On right is McCullough's Run flowing into Salt River
which runs along the bottom of the drawing.

In May 1798, Lawrence purchased 140 acres of land from Richard Johnson, and a George Bishop purchased 50 acres next to him on the north side. Then George sold his land to Barlett Foster in 1805, and moved to Jefferson County. The deed identified his wife as Elizabeth. We speculate that George and Elizabeth were Lawrence's parents.

We haven't determined the exact location of Lawrence's land, but we do know that Richard Johnson purchased 2000 acres "on the waters of Floyd's Fork and Salt River" in 1795, and that he sold a total of over 600 acres to six different men, including Lawrence Bishop, all on 18 May 1798. From the survey description of Johnson's 2000 acres, it appears that it lay between Floyd's Fork on the northwest and McCullough's Run on the southeast as shown on the plat to the right.

Lawrence's first wife was apparently dead by June 1798, for he married Mary Young then, and they had a daughter named Mary who would marry James Gunn in 1820 in Jefferson County. Mary was just an infant when her mother died, and Lawrence married a third time, this time to Nancy Stallings in 1802. Lawrence and Nancy would have at least three children, sons they named John, Samuel, and Oliver Perry Bishop.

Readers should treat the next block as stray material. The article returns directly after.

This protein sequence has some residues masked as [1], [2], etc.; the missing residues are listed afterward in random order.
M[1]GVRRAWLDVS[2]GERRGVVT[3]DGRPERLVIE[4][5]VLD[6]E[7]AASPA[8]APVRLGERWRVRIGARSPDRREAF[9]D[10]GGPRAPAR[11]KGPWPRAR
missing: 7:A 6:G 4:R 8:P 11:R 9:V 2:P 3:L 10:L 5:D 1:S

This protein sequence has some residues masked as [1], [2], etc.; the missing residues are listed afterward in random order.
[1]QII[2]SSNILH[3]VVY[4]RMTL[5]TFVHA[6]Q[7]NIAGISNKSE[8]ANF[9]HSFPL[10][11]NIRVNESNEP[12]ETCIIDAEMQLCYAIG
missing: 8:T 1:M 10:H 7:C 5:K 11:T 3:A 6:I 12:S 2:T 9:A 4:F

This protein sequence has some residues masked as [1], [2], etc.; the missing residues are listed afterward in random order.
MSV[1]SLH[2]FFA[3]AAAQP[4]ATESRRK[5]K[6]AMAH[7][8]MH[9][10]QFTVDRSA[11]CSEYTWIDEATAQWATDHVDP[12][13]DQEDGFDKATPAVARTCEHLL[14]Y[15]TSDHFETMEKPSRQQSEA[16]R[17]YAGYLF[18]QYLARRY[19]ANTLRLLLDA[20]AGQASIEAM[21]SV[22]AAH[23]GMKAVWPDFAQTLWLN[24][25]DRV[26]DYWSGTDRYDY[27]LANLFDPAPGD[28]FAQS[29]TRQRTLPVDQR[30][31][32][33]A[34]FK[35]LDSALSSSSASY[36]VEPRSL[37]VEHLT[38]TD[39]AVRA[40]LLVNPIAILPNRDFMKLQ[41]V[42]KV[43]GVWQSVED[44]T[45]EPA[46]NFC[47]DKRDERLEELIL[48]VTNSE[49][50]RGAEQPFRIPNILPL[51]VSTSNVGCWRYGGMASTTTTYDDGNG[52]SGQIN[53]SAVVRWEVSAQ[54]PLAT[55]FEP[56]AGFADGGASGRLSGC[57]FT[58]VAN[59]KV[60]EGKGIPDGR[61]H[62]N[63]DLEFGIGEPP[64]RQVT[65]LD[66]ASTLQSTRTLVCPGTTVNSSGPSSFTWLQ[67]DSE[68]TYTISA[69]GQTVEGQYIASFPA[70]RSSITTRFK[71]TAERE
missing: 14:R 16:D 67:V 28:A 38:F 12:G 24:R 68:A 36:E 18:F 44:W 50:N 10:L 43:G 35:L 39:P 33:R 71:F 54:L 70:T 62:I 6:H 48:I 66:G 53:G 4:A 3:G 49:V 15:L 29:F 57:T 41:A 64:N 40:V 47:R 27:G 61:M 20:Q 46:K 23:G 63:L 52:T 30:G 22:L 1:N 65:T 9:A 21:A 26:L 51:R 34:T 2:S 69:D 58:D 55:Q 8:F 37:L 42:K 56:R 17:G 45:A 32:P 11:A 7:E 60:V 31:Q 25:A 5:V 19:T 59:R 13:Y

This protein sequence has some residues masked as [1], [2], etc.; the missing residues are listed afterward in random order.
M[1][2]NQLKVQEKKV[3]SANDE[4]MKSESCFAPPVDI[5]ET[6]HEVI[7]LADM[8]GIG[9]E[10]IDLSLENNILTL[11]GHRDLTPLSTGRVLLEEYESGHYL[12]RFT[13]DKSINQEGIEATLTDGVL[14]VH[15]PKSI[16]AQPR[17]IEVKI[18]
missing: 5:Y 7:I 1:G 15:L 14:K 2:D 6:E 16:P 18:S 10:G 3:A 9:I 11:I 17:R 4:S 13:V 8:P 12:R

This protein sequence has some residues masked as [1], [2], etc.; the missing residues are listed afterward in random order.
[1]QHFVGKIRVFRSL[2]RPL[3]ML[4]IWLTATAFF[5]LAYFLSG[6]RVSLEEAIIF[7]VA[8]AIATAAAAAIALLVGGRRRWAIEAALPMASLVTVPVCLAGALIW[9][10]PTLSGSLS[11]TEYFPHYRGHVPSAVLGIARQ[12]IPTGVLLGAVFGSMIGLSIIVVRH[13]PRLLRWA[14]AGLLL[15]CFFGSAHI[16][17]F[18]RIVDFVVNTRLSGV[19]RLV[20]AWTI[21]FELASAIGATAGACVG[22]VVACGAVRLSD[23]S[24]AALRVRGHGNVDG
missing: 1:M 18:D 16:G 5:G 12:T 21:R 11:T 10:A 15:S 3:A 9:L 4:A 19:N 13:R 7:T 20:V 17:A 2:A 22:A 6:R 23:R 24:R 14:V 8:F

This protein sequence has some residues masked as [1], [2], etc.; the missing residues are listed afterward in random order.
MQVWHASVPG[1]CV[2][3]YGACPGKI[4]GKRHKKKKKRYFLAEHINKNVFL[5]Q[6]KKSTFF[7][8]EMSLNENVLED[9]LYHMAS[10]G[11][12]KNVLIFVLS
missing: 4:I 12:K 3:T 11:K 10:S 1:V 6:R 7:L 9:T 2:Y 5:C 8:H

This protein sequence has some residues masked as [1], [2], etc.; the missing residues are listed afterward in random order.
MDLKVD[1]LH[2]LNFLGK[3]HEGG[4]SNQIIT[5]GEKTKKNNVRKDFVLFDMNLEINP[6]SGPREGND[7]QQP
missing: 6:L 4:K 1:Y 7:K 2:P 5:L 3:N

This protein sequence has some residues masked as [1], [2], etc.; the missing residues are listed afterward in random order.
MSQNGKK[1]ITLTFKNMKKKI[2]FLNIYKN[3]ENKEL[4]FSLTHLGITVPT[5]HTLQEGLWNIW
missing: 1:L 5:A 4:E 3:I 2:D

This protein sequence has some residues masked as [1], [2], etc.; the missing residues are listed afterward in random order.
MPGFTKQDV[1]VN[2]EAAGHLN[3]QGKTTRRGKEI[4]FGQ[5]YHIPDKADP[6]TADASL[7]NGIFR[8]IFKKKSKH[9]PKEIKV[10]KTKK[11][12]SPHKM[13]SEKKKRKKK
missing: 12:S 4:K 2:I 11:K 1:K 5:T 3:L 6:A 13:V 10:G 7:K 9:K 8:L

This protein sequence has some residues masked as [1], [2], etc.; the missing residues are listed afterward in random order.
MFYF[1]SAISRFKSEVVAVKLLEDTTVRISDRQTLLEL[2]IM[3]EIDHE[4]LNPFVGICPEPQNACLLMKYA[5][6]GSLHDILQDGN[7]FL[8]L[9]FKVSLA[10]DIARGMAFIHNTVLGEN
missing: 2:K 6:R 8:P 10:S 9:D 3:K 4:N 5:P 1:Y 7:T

Lawrence apparently began losing his eyesight around 1820 for in his 1832 application for a pension, he reported that he had been blind about 12 years. He continued to be listed as head of his household decade by decade through 1840, although by that year Nancy was no longer listed.

After that time, he apparently lived with one or more of his sons, perhaps visiting first one and then another. In 1850 he was listed with his son Oliver's family, but in 1851 he deeded his home place over to his son Samuel "in consideration that I have been supported for several years past by the said Samuel Bishop, I being blind, old and otherwise afflicted, and for the further consideration that the said Samuel Bishop shall support me the remainder of my life and after my death shall have my remains buried in a plain and decent manner." Lawrence died sometime in the 1850's, for he is missing in the 1860 census.

James T. Bishop